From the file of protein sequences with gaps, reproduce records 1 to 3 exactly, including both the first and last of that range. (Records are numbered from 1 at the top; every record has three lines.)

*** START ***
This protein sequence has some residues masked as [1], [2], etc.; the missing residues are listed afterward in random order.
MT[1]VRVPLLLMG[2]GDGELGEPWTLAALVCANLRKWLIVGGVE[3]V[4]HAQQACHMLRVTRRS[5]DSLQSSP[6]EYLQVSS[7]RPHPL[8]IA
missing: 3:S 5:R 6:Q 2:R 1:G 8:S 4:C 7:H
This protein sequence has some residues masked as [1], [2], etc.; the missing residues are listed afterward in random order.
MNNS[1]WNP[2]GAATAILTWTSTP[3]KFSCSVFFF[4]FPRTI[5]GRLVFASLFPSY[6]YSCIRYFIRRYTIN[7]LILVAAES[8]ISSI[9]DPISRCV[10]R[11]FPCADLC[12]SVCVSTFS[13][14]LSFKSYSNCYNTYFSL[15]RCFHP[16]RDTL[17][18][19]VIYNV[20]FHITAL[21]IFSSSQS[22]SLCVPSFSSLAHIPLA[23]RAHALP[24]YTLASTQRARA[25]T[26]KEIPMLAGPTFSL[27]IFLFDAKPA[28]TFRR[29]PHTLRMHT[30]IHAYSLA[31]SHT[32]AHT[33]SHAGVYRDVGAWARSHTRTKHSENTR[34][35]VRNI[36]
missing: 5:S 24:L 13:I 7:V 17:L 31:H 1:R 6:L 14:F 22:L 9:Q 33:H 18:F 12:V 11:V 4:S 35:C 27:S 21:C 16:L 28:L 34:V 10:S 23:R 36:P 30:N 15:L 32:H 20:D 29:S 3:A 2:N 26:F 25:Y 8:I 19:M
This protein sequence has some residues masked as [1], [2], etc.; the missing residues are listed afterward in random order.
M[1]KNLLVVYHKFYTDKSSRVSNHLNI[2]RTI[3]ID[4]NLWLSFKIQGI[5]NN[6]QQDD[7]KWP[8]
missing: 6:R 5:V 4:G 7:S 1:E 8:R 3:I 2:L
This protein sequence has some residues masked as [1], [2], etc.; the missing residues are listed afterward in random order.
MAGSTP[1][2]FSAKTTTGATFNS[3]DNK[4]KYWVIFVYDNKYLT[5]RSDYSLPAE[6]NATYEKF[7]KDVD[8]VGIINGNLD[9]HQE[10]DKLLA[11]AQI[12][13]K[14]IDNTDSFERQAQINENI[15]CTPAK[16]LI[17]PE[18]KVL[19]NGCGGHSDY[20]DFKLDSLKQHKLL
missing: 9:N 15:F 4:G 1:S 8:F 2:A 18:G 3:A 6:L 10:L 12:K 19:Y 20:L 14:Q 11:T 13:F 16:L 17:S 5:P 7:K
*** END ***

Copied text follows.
This protein sequence has some residues masked as [1], [2], etc.; the missing residues are listed afterward in random order.
MT[1]VRVPLLLMG[2]GDGELGEPWTLAALVCANLRKWLIVGGVE[3]V[4]HAQQACHMLRVTRRS[5]DSLQSSP[6]EYLQVSS[7]RPHPL[8]IA
missing: 3:S 5:R 6:Q 2:R 1:G 8:S 4:C 7:H
This protein sequence has some residues masked as [1], [2], etc.; the missing residues are listed afterward in random order.
MNNS[1]WNP[2]GAATAILTWTSTP[3]KFSCSVFFF[4]FPRTI[5]GRLVFASLFPSY[6]YSCIRYFIRRYTIN[7]LILVAAES[8]ISSI[9]DPISRCV[10]R[11]FPCADLC[12]SVCVSTFS[13][14]LSFKSYSNCYNTYFSL[15]RCFHP[16]RDTL[17][18][19]VIYNV[20]FHITAL[21]IFSSSQS[22]SLCVPSFSSLAHIPLA[23]RAHALP[24]YTLASTQRARA[25]T[26]KEIPMLAGPTFSL[27]IFLFDAKPA[28]TFRR[29]PHTLRMHT[30]IHAYSLA[31]SHT[32]AHT[33]SHAGVYRDVGAWARSHTRTKHSENTR[34][35]VRNI[36]
missing: 5:S 24:L 13:I 7:V 17:L 31:H 1:R 6:L 14:F 22:L 9:Q 33:H 18:F 12:V 11:V 4:S 35:C 27:S 21:C 16:L 28:L 34:V 10:S 23:R 36:P 30:N 15:L 32:H 20:D 29:S 3:A 2:N 26:F 25:Y 8:I 19:M
This protein sequence has some residues masked as [1], [2], etc.; the missing residues are listed afterward in random order.
M[1]KNLLVVYHKFYTDKSSRVSNHLNI[2]RTI[3]ID[4]NLWLSFKIQGI[5]NN[6]QQDD[7]KWP[8]
missing: 6:R 5:V 4:G 7:S 1:E 8:R 3:I 2:L